We recently had a request to see if we’d be interested in doing some welding and mechanical work on a 1992 E36 318i saloon owned by a gentleman, who had decided to take our local main dealer up on a free health check of his car and then probably wished he hadn’t. Unsurprisingly, the list of things that the technician filming the complimentary video highlighted was quite significant. What really got my attention was the mileage, 294,000 miles. This I had to see. Now, I am an advocate of high mileage cars that have been looked after and of course BMW are legendary for their ability to travel huge mileages but lets focus for minute, that’s 294,000 miles on a four cylinder M40 engine. It is certainly the highest mileage I’ve heard of on an M40, and bearing in mind that the Americans did not have the 4 cylinder engine, could this be the highest mileage E36 318i on the road?
As it turns out, the owner had bought the car brand new in Germany in 1992. As a member of the armed forces he was entitled to tax relief and so purchased the car directly from the factory for £12,000. He has subsequently used it as daily transport for 27 years commuting up and down the M4 and proudly achieving starship mileage with by the sounds of it almost zero drama: no major engine work, and running almost entirely on original major components, quite an effort for one man.
On seeing the car in the flesh, it was obvious almost immediately that the work required to sustain this E36 was going to far outstrip the value of the car. The owner and I had been in conversation about doing some work on his E36 over the summer for some time beforehand, exchanging emails on a semi regular basis. The summer overhaul we had been concocting had been brought into sharp focus, when, while his local garage had been tasked with changing a rear wheel bearing, they found what can only be described as a massive hole in the structural area above the rear axle carrier. They then told him that the car he’d driven over 100 miles the day before was unsafe to drive, and by all accounts they weren’t too keen on repairing what they had found.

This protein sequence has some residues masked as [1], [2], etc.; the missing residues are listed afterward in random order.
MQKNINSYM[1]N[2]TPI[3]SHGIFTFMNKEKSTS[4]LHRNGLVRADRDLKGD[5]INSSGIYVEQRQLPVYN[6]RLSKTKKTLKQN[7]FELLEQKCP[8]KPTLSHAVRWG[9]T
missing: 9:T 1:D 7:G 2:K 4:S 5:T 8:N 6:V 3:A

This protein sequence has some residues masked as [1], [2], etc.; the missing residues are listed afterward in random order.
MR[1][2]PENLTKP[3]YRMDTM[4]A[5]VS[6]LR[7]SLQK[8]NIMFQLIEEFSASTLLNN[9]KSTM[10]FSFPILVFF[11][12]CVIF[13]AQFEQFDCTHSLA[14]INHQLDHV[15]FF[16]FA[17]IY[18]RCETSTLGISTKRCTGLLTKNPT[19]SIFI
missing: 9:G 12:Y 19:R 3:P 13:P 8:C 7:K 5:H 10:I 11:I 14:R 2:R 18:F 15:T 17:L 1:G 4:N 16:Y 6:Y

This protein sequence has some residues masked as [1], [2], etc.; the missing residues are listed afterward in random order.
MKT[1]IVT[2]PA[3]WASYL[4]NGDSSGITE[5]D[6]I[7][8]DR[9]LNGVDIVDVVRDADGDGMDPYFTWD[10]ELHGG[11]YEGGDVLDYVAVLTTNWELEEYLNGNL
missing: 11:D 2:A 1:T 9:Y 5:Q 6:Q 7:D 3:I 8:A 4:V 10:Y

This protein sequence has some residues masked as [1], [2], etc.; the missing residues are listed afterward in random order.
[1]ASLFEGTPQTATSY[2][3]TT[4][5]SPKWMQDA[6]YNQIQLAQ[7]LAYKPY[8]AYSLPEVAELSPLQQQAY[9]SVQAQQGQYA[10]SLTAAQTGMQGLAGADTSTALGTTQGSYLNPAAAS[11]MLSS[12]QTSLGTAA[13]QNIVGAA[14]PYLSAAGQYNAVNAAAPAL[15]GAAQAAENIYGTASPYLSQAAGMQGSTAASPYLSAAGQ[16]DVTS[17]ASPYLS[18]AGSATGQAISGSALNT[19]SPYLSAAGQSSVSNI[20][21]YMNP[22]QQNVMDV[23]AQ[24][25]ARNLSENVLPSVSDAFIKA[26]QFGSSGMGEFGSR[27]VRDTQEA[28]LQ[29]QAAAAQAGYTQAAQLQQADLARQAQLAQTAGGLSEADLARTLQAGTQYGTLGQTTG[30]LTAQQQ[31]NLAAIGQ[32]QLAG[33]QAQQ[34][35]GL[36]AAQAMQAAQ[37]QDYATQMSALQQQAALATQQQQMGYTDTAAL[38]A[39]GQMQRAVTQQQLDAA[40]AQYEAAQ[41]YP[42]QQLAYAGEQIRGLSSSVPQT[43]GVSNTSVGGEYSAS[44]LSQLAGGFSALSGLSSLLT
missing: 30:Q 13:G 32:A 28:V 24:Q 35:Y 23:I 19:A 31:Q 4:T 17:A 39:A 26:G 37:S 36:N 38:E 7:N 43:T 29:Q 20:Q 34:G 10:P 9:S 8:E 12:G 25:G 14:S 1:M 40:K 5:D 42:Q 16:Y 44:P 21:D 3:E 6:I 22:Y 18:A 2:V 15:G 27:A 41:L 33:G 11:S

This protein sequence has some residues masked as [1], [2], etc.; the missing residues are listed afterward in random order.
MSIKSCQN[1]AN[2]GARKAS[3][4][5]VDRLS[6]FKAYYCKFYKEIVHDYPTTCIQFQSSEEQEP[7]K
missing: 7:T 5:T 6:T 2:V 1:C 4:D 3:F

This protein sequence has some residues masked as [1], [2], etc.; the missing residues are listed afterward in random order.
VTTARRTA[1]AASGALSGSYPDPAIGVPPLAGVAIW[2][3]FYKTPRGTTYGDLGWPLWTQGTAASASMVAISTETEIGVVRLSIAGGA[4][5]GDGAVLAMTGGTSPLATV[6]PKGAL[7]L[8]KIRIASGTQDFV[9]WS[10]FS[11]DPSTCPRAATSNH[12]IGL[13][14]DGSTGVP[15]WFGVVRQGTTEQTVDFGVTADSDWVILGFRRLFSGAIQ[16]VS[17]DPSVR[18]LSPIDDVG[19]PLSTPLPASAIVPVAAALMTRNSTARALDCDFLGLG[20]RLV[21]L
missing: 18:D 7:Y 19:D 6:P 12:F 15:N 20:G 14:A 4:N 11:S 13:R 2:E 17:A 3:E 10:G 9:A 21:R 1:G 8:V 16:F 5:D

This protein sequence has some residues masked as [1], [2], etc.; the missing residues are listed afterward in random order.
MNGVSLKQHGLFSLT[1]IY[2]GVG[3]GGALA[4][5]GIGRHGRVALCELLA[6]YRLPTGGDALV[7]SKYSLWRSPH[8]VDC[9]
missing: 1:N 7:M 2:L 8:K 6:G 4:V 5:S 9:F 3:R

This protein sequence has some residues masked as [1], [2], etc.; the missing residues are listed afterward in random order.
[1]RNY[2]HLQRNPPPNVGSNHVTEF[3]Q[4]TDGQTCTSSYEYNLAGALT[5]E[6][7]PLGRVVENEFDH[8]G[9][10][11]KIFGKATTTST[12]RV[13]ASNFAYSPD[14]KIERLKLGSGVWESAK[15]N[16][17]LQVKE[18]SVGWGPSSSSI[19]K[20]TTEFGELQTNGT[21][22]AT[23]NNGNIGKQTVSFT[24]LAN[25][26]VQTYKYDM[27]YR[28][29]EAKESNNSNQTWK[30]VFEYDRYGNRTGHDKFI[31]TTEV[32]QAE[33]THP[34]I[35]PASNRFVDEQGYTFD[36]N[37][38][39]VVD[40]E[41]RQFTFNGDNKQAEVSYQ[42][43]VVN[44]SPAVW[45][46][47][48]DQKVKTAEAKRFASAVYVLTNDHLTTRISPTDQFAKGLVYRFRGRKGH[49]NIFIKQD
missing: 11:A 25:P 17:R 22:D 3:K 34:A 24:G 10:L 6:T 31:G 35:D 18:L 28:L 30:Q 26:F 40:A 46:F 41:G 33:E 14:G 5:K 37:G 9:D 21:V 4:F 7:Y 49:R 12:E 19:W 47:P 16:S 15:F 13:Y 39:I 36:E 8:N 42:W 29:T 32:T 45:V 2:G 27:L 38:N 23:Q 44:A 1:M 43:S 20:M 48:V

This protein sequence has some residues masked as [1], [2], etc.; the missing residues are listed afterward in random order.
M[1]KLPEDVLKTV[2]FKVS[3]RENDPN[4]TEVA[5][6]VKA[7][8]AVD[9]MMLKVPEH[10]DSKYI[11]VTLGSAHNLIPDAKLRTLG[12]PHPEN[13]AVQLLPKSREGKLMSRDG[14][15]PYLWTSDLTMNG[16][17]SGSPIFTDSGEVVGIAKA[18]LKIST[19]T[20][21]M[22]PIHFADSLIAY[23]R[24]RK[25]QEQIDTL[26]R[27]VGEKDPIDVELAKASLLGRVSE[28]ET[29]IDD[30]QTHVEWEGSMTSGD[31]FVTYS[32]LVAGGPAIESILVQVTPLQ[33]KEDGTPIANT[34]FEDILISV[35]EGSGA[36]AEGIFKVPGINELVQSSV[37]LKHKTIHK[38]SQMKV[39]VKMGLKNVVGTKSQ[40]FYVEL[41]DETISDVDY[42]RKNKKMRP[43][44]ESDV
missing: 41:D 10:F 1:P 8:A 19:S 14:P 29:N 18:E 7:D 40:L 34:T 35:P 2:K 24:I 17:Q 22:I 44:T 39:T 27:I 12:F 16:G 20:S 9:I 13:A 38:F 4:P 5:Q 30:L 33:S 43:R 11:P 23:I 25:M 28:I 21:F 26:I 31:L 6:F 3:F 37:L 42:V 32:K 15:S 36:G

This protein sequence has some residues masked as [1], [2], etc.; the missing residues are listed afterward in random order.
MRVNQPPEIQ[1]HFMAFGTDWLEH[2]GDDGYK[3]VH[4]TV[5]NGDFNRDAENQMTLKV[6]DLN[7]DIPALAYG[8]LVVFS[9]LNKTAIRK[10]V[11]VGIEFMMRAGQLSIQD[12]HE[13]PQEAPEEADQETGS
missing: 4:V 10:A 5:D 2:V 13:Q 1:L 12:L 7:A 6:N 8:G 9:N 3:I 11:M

I took our fabricator with me to view the car and a brief assessment revealed a gloomy forecast: the sills were bad, the floors were bad, the front wings were bad, the rear wheel arches were bad and that was just for starters. A week or so later we had it in the workshop and Pete was able to reveal the true size of the project. It was an impossible phone call to make, in which I had to tell the owner that the bill would most likely amount to roughly ten times the value of his beloved stalwart E36. I went with, “You should probably come down and have a look for yourself.”
I love the story of one man owning something from new and having driven it that far and wanting to continue to do so, but I really wasn’t convinced that he would want to go for it despite his enthusiasm and sense of humour about the whole thing. When he said he needed to discuss it with his wife, I did not think there was a lot of hope for the plucky 36. As it turned out, he simply had to agree a budget for the bathroom she would get in exchange as a sort of hush money deal, and to my very great but happy surprise, we now find ourselves embarking on the most comprehensive restoration of an E36 we have done to date.
It’s a remarkable story, the progress of which I will keep updated here in detail. I am determined to help keep the price down and the budget under control as much as possible. It is a restoration that has captured the interest of the whole team, and I am sure that we will have a lot of fun with it, which I will share both here and on our Instagram page which is classic_bahnstormers where we post daily pictures and videos of what we are working on.